Re: [rumori] crop circles

From: Mark Blacklock (
Date: Mon Oct 01 2001 - 03:45:55 PDT

Further to Don's post re: crop circles.

I was happy to read this and couldn't agree more. There are, however, one or
two folk who DO take responsibility, among whom is Rod Dickinson, the author
of the essay below which supports Don's hypothesis and suggests that
circlemaking is a type of folk art. It should be noted that while Rod and
his colleagues are in the open about their activities they don't have an
answer for the "anomalies" which they encounter while circlemaking. Hehe. I
think they came out mainly because the so-called researchers were becoming
increasingly ridiculous but such questions are best directed at the artists

Sound bods with an interest could also seek out Rod's contribution to the
Thurston Moore "Root" boxset which is on Lo Records, a field recording of a
night's circle-making activities.

More info can be found here:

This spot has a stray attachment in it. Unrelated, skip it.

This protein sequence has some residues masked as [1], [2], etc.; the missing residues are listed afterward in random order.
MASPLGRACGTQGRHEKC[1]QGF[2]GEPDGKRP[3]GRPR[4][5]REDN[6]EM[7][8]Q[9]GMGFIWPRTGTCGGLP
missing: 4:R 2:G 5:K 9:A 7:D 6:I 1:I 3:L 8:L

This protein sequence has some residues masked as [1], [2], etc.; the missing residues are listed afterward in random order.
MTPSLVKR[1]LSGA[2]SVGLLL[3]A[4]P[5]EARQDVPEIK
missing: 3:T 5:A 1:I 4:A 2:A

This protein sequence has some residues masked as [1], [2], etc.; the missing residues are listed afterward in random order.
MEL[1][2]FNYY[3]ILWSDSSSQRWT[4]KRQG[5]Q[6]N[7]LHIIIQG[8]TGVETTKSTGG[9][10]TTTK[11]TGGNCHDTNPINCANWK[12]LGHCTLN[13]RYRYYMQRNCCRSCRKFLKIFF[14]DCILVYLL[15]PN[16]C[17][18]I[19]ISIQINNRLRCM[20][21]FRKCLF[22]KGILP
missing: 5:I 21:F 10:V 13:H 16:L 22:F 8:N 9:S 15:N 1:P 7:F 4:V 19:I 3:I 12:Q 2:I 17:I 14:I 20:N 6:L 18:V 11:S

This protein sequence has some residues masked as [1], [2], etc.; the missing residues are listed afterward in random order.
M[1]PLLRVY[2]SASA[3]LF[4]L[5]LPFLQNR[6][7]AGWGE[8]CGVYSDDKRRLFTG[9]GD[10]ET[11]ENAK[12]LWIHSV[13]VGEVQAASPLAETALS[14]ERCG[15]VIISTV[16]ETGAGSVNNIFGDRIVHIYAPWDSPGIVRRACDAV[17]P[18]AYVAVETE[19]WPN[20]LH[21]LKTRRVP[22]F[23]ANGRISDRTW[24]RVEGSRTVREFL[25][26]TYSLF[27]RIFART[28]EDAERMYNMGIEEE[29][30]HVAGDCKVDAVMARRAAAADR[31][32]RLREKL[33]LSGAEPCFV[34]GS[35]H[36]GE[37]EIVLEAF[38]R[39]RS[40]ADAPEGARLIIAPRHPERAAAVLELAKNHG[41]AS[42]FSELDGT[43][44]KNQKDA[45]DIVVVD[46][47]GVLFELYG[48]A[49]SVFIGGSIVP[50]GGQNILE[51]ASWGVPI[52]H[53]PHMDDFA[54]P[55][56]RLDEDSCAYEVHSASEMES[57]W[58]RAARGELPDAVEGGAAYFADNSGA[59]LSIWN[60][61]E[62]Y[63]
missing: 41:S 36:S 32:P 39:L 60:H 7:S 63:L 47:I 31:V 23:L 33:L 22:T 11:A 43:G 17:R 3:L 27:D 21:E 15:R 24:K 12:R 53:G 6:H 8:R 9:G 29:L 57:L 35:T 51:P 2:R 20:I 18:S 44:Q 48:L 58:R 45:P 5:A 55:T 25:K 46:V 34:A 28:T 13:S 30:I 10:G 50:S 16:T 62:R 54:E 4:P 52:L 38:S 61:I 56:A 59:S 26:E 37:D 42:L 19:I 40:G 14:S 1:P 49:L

Folks who make art
By Rod Dickinson
Images of the otherworld and the supernatural are legion in art history. The
secular 20th century has also produced an abundance of artists whose work
draws upon occult ideas or the paranormal. 'The Inner Eye' a recent touring
exhibition brought together some of these representations, alongside
artifacts and photographs associated with a variety of spirit and paranormal
phenomena. Both art works and fortean artifacts were presented without
differentiation, as equally legitimate ways to approach or render the
spiritual and the invisible. In this context the issue of whether the